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Judge orders Wyandotte casino to remain closed

TOPEKA, Kan. (AP) _ A federal judge has ordered the state to return gambling equipment seized from the Wyandotte Nation of Oklahoma when officials shut down a casino in downtown Kansas City, Kan., but barred the tribe from resuming gambling there.

The state raided the casino in April, eight months after the tribe opened it.

The ruling Wednesday by U.S. District Judge Julie Robinson denied a request by the tribe that the state return about $500,000 in cash that was seized. That money will be held by the court until other issues are resolved, Robinson said.

Robinson granted the tribe's request for a preliminary injunction against the state until the judge rules on a lawsuit the tribe filed against Gov. Kathleen Sebelius, Attorney General Phill Kline and other state and local officials.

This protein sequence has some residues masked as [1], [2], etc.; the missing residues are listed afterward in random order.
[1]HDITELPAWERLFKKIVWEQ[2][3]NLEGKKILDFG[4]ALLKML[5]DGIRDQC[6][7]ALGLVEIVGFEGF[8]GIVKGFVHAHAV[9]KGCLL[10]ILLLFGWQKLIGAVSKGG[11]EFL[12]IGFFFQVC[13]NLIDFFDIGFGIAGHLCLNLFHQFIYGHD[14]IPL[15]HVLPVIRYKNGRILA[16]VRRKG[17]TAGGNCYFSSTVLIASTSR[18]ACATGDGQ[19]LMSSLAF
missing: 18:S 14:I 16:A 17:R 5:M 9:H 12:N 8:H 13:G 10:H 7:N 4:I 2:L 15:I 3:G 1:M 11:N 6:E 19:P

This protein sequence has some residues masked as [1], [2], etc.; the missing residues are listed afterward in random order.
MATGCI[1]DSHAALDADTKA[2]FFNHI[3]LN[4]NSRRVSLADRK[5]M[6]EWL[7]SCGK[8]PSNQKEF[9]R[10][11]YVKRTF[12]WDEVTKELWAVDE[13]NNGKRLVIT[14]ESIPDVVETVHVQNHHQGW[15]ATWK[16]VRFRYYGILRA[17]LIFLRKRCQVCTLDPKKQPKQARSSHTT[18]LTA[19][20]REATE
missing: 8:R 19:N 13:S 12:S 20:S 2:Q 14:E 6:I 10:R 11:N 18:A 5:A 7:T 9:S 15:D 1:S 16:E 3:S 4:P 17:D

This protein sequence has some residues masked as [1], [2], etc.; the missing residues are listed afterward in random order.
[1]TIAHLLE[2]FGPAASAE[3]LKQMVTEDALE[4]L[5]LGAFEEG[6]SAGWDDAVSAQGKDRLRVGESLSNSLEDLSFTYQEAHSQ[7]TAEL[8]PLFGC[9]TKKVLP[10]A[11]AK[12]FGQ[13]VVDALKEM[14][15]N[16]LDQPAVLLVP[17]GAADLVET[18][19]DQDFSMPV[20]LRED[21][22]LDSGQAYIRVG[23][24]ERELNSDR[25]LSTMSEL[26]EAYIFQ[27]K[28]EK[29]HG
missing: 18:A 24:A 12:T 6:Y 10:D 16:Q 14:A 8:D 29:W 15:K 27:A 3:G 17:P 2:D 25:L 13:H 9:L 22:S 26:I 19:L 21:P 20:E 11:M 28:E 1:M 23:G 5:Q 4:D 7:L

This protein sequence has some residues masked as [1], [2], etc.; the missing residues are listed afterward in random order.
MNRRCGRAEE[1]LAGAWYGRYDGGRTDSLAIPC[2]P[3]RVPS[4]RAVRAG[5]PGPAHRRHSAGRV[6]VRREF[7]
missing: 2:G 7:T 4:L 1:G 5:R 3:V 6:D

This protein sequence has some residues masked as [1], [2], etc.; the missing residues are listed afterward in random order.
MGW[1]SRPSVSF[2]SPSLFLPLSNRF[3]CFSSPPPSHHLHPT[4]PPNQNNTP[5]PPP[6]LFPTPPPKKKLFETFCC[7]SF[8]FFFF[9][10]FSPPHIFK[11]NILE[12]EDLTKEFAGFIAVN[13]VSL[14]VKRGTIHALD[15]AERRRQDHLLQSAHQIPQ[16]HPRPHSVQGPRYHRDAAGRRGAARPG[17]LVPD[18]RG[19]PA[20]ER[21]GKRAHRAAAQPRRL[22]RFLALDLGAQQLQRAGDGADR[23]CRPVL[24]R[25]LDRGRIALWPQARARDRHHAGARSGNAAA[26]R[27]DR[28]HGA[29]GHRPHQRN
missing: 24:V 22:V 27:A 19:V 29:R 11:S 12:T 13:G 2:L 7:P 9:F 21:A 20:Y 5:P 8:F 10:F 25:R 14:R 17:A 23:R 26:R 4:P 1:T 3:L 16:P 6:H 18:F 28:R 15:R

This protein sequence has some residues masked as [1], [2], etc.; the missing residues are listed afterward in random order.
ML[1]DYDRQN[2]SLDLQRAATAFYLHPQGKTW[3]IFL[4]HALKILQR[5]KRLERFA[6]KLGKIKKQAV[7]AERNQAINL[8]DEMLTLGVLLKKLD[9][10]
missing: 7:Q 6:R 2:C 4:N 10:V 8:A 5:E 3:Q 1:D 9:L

Robinson also ruled that the state could not claim any jurisdiction over the site, known as the Shriner Tract.

``We are very pleased with this decision,'' Kline said in a news release. ``Our goal all along was not to deny the rights of the Wyandotte Tribe of Oklahoma but rather to prevent gambling on the Shriner Tract until all legal issues are resolved and the tribe has fully complied with all proper procedures for establishing Indian gaming.''

Tribal officials and attorneys did not return telephone calls seeking comment.

Robinson also ruled that Kline did not have the authority to raid and close the casino because the federal government has jurisdiction over tribal government.

``The state is powerless to regulate or prohibit such gaming,'' she wrote.

Robinson held a hearing on the issue in July, part of a legal battle over the Wyandotte Nation's efforts to operate casino gambling in Kansas despite opposition from state officials and four other tribes that have their own casinos.

Although the Wyandottes' headquarters is in northeast Oklahoma, the tribe has some Kansas roots.

In the 1840s, after the tribe gave up land in Michigan and Ohio to the federal government, members settled in what is now the Kansas City area. A decade later, the federal government allowed members of the tribe to become U.S. citizens or retain their tribal affiliation and move to present-day Oklahoma, which some did.
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